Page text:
NEW YORK (July 2, 2010) Fitch Ratings has downgraded 19 classes from Credit Suisse First Boston Mortgage Securities Corp., Series 2006-TFL2, reflecting Fitch’s base case loss expectation of 8.2% for the pooled classes. The non-pooled junior component certificates were also downgraded to reflect Fitch’s significant loss expectations on these assets. Fitch’s performance expectation incorporates prospective views regarding commercial real estate market value and cash flow declines. The Negative Rating Outlooks reflect additional sensitivity analysis related to further negative credit migration of the underlying collateral. A detailed list of rating actions follows at the end of this release.
Under Fitch’s methodology, approximately 79% of the pool is expected to default in the base case stress scenario, defined as the ‘B’ stress. In this scenario, the average cash flow decline is 12.7%, generally from fourth quarter 2009 cash flows. In its review, Fitch analyzed servicer reported operating statements and rent rolls, updated property valuations, and recent lease and sales comparisons. Given that the loan positions within the pooled portion of the CMBS are the lower leveraged A-notes (average base case LTV of 86.9%), Fitch estimates the average recoveries on the pooled loans will be approximately 89.6% in the base case, whereas the more highly leveraged non-pooled components have a lower modeled recovery of 43%. The defaults are determined considering the total leverage of each asset, including additional B-notes and mezzanine debt, however, a default may not result in a loss to the pooled portion given its lower leverage position. The base case term and refinance DSCR for the pooled A-notes is 2.23 times (x) and 1.39x, respectively.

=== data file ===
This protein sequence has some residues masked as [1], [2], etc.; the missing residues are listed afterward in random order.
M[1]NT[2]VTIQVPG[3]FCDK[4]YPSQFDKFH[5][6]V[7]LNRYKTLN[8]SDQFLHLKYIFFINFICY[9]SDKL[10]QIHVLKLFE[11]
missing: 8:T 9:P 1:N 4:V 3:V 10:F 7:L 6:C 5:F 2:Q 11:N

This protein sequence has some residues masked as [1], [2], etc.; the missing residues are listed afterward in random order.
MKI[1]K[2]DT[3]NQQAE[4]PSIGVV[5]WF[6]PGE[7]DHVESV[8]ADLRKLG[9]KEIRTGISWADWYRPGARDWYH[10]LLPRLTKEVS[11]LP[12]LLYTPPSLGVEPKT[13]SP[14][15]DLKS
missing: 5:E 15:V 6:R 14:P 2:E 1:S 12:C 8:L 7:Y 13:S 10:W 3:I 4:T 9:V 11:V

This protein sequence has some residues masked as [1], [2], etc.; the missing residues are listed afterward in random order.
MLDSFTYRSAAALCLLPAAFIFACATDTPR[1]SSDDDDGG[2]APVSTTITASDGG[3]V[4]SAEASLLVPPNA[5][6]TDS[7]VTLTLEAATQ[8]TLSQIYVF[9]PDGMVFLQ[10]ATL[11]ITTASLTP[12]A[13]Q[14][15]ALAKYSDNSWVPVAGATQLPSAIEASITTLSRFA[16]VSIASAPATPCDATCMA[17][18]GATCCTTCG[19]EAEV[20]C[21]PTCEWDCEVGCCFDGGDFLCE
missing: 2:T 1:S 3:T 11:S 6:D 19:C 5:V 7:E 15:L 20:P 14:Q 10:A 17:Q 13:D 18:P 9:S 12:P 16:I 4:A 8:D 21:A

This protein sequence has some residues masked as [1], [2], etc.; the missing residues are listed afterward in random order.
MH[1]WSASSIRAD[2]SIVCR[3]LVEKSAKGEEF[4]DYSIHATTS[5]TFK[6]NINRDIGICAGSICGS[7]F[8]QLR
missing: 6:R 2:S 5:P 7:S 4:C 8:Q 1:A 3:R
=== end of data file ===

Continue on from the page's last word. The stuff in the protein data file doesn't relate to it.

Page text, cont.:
The transaction is collateralized by nine loans, six of which are secured by hotel properties (79.5%), two of which are mixed use (18.4%), and one which is a condo conversion (2.1%). All of the final extension options on the loans are within the next three years and are as follows: 97.9% in 2011 and 2.1% in 2012.
Fitch identified four loans Loans of Concern within the pool: Kerzner Portfolio (38.3% of pooled trust), Beverly Hilton (15.9%), JW Marriott Starr Pass (8%), and The Westin San Francisco (Argent) (7.8%). Two of these loans, JW Marriott Starr Pass and Westin San Francisco, are in special servicing.
Fitch’s analysis resulted in loss expectations for three loans in the ‘B’ stress scenario. The contributors to losses (by unpaid principal balance) are Beverly Hilton (22.8% loss severity), JW Marriott Starr Pass (55.9%), and NH Krystals Hotel Portfolio (5.9%). All of the 12 junior non-pooled component classes resulted in a maturity default under Fitch’s base case stress.